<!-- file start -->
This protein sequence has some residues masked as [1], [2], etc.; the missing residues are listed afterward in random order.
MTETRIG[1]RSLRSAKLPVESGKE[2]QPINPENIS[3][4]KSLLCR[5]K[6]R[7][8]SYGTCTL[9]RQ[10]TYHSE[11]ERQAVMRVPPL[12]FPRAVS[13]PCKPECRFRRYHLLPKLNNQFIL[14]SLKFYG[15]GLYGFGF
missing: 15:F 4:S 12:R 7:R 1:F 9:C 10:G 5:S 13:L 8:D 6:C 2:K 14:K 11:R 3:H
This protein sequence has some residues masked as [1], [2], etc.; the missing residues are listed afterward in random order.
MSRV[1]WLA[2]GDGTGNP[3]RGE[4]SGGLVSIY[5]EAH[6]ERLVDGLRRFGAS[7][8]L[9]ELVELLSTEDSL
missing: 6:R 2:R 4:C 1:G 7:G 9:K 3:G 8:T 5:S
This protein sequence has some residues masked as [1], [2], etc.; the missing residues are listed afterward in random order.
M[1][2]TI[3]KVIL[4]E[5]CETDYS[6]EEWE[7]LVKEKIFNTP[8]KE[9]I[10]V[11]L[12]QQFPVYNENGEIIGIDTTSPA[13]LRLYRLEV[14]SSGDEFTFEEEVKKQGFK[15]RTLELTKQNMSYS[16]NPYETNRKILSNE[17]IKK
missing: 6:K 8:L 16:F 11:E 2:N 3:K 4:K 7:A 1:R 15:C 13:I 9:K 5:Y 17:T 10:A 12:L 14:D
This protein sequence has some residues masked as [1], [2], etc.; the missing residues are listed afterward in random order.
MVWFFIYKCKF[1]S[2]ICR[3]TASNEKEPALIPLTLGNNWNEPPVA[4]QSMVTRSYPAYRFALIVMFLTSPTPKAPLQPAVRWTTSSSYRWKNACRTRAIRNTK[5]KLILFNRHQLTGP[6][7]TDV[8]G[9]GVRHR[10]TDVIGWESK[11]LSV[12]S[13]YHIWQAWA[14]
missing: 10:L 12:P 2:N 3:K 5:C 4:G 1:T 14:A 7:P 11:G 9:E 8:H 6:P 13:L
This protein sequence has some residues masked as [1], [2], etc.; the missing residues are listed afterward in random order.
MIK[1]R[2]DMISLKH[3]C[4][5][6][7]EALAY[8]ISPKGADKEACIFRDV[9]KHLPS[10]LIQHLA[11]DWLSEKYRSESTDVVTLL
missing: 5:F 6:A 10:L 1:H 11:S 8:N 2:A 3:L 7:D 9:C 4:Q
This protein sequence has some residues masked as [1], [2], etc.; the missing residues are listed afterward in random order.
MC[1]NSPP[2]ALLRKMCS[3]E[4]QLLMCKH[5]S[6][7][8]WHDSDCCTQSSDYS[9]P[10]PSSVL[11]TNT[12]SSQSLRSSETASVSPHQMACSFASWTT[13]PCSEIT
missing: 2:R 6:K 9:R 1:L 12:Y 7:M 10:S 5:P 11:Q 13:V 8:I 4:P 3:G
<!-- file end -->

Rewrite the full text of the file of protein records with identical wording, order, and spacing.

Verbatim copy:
This protein sequence has some residues masked as [1], [2], etc.; the missing residues are listed afterward in random order.
MTETRIG[1]RSLRSAKLPVESGKE[2]QPINPENIS[3][4]KSLLCR[5]K[6]R[7][8]SYGTCTL[9]RQ[10]TYHSE[11]ERQAVMRVPPL[12]FPRAVS[13]PCKPECRFRRYHLLPKLNNQFIL[14]SLKFYG[15]GLYGFGF
missing: 15:F 4:S 12:R 7:R 1:F 9:C 10:G 5:S 13:L 8:D 6:C 2:K 14:K 11:R 3:H
This protein sequence has some residues masked as [1], [2], etc.; the missing residues are listed afterward in random order.
MSRV[1]WLA[2]GDGTGNP[3]RGE[4]SGGLVSIY[5]EAH[6]ERLVDGLRRFGAS[7][8]L[9]ELVELLSTEDSL
missing: 6:R 2:R 4:C 1:G 7:G 9:K 3:G 8:T 5:S
This protein sequence has some residues masked as [1], [2], etc.; the missing residues are listed afterward in random order.
M[1][2]TI[3]KVIL[4]E[5]CETDYS[6]EEWE[7]LVKEKIFNTP[8]KE[9]I[10]V[11]L[12]QQFPVYNENGEIIGIDTTSPA[13]LRLYRLEV[14]SSGDEFTFEEEVKKQGFK[15]RTLELTKQNMSYS[16]NPYETNRKILSNE[17]IKK
missing: 6:K 8:L 16:F 11:E 2:N 3:K 4:K 7:A 1:R 15:C 13:I 9:K 5:Y 17:T 10:A 12:L 14:D
This protein sequence has some residues masked as [1], [2], etc.; the missing residues are listed afterward in random order.
MVWFFIYKCKF[1]S[2]ICR[3]TASNEKEPALIPLTLGNNWNEPPVA[4]QSMVTRSYPAYRFALIVMFLTSPTPKAPLQPAVRWTTSSSYRWKNACRTRAIRNTK[5]KLILFNRHQLTGP[6][7]TDV[8]G[9]GVRHR[10]TDVIGWESK[11]LSV[12]S[13]YHIWQAWA[14]
missing: 10:L 12:P 2:N 3:K 5:C 4:G 1:T 14:A 7:P 11:G 9:E 8:H 6:P 13:L
This protein sequence has some residues masked as [1], [2], etc.; the missing residues are listed afterward in random order.
MIK[1]R[2]DMISLKH[3]C[4][5][6][7]EALAY[8]ISPKGADKEACIFRDV[9]KHLPS[10]LIQHLA[11]DWLSEKYRSESTDVVTLL
missing: 5:F 6:A 10:L 1:H 11:S 8:N 2:A 3:L 7:D 9:C 4:Q
This protein sequence has some residues masked as [1], [2], etc.; the missing residues are listed afterward in random order.
MC[1]NSPP[2]ALLRKMCS[3]E[4]QLLMCKH[5]S[6][7][8]WHDSDCCTQSSDYS[9]P[10]PSSVL[11]TNT[12]SSQSLRSSETASVSPHQMACSFASWTT[13]PCSEIT
missing: 2:R 6:K 9:R 1:L 12:Y 7:M 10:S 5:P 11:Q 13:V 8:I 4:P 3:G